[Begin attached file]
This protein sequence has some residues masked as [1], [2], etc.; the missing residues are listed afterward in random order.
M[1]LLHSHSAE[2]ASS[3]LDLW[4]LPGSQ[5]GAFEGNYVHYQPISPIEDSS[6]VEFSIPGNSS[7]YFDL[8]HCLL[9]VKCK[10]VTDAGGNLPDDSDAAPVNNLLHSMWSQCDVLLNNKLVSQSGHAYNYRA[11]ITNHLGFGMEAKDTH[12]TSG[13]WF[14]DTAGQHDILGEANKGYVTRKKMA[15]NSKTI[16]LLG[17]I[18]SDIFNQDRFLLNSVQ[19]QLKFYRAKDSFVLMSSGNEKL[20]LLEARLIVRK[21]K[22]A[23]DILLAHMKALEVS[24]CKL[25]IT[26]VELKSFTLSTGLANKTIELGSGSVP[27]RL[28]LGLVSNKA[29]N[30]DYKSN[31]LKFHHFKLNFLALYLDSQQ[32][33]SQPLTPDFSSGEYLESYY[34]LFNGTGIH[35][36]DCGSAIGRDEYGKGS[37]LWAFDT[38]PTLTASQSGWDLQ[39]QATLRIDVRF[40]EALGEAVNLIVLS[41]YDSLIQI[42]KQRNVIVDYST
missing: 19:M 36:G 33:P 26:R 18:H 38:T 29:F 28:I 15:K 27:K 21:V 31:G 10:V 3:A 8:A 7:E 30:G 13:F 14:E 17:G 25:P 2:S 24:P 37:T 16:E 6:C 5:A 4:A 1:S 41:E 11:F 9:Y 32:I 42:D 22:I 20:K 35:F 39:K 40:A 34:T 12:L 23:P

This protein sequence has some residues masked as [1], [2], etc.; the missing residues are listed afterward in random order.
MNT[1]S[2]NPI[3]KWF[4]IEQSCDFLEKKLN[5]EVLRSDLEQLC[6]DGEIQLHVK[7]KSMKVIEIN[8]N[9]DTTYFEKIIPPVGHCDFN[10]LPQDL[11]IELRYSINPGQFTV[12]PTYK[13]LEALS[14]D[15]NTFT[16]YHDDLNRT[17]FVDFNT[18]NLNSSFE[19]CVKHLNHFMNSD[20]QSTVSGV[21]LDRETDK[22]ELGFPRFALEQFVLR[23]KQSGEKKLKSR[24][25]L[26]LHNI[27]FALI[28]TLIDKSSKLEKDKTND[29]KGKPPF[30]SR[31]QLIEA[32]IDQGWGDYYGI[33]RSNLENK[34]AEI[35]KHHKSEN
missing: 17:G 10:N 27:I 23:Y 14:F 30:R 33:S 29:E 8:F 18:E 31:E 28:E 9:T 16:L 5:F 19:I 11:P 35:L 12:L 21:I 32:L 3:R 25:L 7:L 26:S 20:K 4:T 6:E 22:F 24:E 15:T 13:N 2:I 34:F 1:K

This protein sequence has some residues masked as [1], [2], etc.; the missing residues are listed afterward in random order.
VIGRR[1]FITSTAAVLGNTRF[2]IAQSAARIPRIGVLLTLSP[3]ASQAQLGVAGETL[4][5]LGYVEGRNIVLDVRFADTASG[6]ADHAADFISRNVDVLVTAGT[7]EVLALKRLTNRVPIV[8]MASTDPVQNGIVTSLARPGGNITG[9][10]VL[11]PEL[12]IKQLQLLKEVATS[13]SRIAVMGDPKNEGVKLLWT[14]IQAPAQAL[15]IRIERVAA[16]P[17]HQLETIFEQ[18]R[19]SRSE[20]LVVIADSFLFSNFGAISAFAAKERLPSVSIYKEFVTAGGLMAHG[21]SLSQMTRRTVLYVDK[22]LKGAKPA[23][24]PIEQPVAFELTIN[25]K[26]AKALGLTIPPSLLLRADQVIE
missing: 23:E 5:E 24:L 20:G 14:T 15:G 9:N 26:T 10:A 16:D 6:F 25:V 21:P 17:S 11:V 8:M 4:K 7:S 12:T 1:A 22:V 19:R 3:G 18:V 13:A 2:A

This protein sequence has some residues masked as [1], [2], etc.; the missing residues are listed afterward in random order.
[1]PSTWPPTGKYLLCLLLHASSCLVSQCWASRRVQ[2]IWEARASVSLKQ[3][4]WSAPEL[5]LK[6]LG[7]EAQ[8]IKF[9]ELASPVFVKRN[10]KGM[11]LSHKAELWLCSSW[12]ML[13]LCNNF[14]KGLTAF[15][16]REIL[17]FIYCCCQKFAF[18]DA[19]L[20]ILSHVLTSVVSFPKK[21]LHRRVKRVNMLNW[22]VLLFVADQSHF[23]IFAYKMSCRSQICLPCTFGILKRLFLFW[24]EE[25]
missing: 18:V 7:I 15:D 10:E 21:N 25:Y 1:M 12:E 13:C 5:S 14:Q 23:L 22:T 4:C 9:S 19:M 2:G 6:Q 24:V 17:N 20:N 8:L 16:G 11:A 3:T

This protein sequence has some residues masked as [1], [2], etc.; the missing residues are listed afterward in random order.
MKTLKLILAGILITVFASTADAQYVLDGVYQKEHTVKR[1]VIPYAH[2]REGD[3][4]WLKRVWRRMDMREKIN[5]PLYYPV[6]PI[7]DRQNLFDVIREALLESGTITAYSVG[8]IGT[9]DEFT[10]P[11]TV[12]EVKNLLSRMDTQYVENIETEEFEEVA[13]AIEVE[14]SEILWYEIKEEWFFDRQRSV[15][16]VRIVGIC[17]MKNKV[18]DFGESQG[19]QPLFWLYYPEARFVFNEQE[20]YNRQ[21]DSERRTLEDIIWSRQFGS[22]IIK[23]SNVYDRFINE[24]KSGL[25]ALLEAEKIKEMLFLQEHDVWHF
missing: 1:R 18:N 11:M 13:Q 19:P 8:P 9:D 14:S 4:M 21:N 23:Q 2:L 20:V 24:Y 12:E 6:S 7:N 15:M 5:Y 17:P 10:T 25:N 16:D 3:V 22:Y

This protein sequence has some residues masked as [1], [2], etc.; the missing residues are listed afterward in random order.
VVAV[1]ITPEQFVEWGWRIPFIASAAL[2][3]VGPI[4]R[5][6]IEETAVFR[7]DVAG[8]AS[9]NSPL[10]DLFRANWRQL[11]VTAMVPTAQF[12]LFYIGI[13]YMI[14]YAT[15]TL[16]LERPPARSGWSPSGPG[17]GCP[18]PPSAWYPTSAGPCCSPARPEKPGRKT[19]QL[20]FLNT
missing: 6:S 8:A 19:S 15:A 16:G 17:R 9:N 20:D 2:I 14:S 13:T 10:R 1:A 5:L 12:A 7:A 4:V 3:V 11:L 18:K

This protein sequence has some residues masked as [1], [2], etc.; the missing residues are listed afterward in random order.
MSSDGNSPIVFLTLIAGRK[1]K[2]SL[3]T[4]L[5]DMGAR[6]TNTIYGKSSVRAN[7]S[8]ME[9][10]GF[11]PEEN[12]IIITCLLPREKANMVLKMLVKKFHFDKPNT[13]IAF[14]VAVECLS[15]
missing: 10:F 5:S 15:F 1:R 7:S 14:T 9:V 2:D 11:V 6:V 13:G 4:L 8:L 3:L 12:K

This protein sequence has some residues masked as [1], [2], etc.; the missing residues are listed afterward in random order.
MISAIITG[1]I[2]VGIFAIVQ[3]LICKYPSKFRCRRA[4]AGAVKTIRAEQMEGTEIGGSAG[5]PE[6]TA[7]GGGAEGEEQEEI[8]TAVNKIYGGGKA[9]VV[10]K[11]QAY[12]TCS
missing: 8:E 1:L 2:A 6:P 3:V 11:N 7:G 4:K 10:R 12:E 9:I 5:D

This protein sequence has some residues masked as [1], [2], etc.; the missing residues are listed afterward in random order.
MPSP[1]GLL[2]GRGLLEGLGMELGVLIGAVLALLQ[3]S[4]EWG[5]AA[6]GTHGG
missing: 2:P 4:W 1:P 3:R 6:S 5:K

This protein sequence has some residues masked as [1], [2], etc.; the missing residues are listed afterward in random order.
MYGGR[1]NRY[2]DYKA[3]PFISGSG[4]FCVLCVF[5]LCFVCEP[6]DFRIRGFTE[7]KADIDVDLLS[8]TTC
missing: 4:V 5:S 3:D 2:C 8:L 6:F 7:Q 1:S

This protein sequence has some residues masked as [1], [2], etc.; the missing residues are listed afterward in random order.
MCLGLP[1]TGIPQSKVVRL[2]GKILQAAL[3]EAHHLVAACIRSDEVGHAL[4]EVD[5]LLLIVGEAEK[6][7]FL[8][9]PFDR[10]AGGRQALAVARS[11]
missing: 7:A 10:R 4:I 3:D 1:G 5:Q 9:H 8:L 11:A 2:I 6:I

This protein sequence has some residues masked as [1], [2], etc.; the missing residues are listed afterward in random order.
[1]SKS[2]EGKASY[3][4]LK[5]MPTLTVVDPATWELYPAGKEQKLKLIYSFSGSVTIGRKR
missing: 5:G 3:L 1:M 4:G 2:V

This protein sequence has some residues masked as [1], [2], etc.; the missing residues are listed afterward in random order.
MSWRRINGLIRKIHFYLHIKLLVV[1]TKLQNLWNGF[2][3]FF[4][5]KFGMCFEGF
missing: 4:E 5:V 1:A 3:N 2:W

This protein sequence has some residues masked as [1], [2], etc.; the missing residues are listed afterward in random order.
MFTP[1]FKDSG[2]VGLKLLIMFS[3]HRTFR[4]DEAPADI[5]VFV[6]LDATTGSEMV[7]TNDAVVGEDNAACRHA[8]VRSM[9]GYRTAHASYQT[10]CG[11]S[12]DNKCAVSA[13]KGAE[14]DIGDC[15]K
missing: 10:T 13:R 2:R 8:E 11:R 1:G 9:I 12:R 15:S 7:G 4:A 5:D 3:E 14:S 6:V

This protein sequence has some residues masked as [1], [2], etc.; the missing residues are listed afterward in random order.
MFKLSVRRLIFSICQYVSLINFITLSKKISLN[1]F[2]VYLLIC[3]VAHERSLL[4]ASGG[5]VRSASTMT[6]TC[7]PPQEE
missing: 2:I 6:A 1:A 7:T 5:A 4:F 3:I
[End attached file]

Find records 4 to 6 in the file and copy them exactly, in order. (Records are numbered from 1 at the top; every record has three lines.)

This protein sequence has some residues masked as [1], [2], etc.; the missing residues are listed afterward in random order.
[1]PSTWPPTGKYLLCLLLHASSCLVSQCWASRRVQ[2]IWEARASVSLKQ[3][4]WSAPEL[5]LK[6]LG[7]EAQ[8]IKF[9]ELASPVFVKRN[10]KGM[11]LSHKAELWLCSSW[12]ML[13]LCNNF[14]KGLTAF[15][16]REIL[17]FIYCCCQKFAF[18]DA[19]L[20]ILSHVLTSVVSFPKK[21]LHRRVKRVNMLNW[22]VLLFVADQSHF[23]IFAYKMSCRSQICLPCTFGILKRLFLFW[24]EE[25]
missing: 18:V 7:I 15:D 10:E 21:N 25:Y 1:M 12:E 13:C 5:S 14:Q 23:L 22:T 4:C 9:S 19:M 2:G 6:Q 24:V 17:N 20:N 8:L 16:G 11:A 3:T

This protein sequence has some residues masked as [1], [2], etc.; the missing residues are listed afterward in random order.
MKTLKLILAGILITVFASTADAQYVLDGVYQKEHTVKR[1]VIPYAH[2]REGD[3][4]WLKRVWRRMDMREKIN[5]PLYYPV[6]PI[7]DRQNLFDVIREALLESGTITAYSVG[8]IGT[9]DEFT[10]P[11]TV[12]EVKNLLSRMDTQYVENIETEEFEEVA[13]AIEVE[14]SEILWYEIKEEWFFDRQRSV[15][16]VRIVGIC[17]MKNKV[18]DFGESQG[19]QPLFWLYYPEARFVFNEQE[20]YNRQ[21]DSERRTLEDIIWSRQFGS[22]IIK[23]SNVYDRFINE[24]KSGL[25]ALLEAEKIKEMLFLQEHDVWHF
missing: 1:R 18:N 11:M 13:Q 19:P 8:P 9:D 14:S 4:M 21:N 23:Q 2:L 20:V 24:Y 12:E 6:S 7:N 15:M 5:Y 17:P 10:T 25:N 16:D 3:V 22:Y

This protein sequence has some residues masked as [1], [2], etc.; the missing residues are listed afterward in random order.
VVAV[1]ITPEQFVEWGWRIPFIASAAL[2][3]VGPI[4]R[5][6]IEETAVFR[7]DVAG[8]AS[9]NSPL[10]DLFRANWRQL[11]VTAMVPTAQF[12]LFYIGI[13]YMI[14]YAT[15]TL[16]LERPPARSGWSPSGPG[17]GCP[18]PPSAWYPTSAGPCCSPARPEKPGRKT[19]QL[20]FLNT
missing: 6:S 8:A 19:S 15:A 16:G 17:R 9:N 20:D 2:I 14:S 13:T 10:R 1:A 5:L 12:A 7:A 4:V 3:V 11:L 18:K